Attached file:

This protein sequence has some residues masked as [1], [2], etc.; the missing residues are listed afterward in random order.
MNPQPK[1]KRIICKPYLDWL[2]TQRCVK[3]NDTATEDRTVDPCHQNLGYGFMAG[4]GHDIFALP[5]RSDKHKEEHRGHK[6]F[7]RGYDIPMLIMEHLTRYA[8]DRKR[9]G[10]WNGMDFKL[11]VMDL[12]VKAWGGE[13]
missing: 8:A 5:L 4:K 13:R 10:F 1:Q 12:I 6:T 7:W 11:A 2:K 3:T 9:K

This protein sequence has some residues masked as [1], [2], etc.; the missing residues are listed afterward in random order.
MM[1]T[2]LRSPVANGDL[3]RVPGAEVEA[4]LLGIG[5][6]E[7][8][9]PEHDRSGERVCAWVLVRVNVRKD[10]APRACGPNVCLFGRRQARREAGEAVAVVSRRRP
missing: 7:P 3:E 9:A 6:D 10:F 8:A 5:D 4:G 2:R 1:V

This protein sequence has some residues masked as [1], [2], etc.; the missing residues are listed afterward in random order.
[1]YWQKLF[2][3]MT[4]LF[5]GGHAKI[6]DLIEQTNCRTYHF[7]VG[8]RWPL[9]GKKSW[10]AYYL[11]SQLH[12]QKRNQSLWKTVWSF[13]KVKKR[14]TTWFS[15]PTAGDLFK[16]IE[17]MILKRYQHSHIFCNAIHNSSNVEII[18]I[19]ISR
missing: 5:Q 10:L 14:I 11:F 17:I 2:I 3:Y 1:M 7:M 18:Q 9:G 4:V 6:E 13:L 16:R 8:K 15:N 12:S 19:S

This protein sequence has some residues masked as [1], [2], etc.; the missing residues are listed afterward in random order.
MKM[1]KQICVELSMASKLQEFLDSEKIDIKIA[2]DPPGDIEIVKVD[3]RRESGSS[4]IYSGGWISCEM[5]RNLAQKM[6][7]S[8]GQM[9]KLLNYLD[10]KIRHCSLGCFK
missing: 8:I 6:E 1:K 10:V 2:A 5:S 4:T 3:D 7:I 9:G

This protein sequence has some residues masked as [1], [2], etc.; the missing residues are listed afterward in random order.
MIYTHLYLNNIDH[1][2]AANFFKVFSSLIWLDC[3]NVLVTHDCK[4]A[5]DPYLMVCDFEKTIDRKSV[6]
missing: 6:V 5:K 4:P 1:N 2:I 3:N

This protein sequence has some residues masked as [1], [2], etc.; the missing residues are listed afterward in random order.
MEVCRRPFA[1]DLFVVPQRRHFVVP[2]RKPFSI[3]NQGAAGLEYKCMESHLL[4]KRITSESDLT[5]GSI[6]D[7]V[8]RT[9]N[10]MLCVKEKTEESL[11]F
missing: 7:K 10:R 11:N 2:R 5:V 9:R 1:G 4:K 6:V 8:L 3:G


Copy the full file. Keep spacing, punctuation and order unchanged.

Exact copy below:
This protein sequence has some residues masked as [1], [2], etc.; the missing residues are listed afterward in random order.
MNPQPK[1]KRIICKPYLDWL[2]TQRCVK[3]NDTATEDRTVDPCHQNLGYGFMAG[4]GHDIFALP[5]RSDKHKEEHRGHK[6]F[7]RGYDIPMLIMEHLTRYA[8]DRKR[9]G[10]WNGMDFKL[11]VMDL[12]VKAWGGE[13]
missing: 8:A 5:L 4:K 13:R 10:F 1:Q 12:I 6:T 7:W 11:A 2:K 3:T 9:K

This protein sequence has some residues masked as [1], [2], etc.; the missing residues are listed afterward in random order.
MM[1]T[2]LRSPVANGDL[3]RVPGAEVEA[4]LLGIG[5][6]E[7][8][9]PEHDRSGERVCAWVLVRVNVRKD[10]APRACGPNVCLFGRRQARREAGEAVAVVSRRRP
missing: 7:P 3:E 9:A 6:D 10:F 8:A 5:D 4:G 2:R 1:V

This protein sequence has some residues masked as [1], [2], etc.; the missing residues are listed afterward in random order.
[1]YWQKLF[2][3]MT[4]LF[5]GGHAKI[6]DLIEQTNCRTYHF[7]VG[8]RWPL[9]GKKSW[10]AYYL[11]SQLH[12]QKRNQSLWKTVWSF[13]KVKKR[14]TTWFS[15]PTAGDLFK[16]IE[17]MILKRYQHSHIFCNAIHNSSNVEII[18]I[19]ISR
missing: 5:Q 10:L 14:I 11:F 17:I 2:I 3:Y 1:M 7:M 18:Q 9:G 4:V 6:E 13:L 16:R 8:K 15:N 12:S 19:S

This protein sequence has some residues masked as [1], [2], etc.; the missing residues are listed afterward in random order.
MKM[1]KQICVELSMASKLQEFLDSEKIDIKIA[2]DPPGDIEIVKVD[3]RRESGSS[4]IYSGGWISCEM[5]RNLAQKM[6][7]S[8]GQM[9]KLLNYLD[10]KIRHCSLGCFK
missing: 8:I 6:E 1:K 10:V 2:A 5:S 4:T 3:D 7:I 9:G

This protein sequence has some residues masked as [1], [2], etc.; the missing residues are listed afterward in random order.
MIYTHLYLNNIDH[1][2]AANFFKVFSSLIWLDC[3]NVLVTHDCK[4]A[5]DPYLMVCDFEKTIDRKSV[6]
missing: 6:V 5:K 4:P 1:N 2:I 3:N

This protein sequence has some residues masked as [1], [2], etc.; the missing residues are listed afterward in random order.
MEVCRRPFA[1]DLFVVPQRRHFVVP[2]RKPFSI[3]NQGAAGLEYKCMESHLL[4]KRITSESDLT[5]GSI[6]D[7]V[8]RT[9]N[10]MLCVKEKTEESL[11]F
missing: 7:K 10:R 11:N 2:R 5:V 9:R 1:G 4:K 6:V 8:L 3:G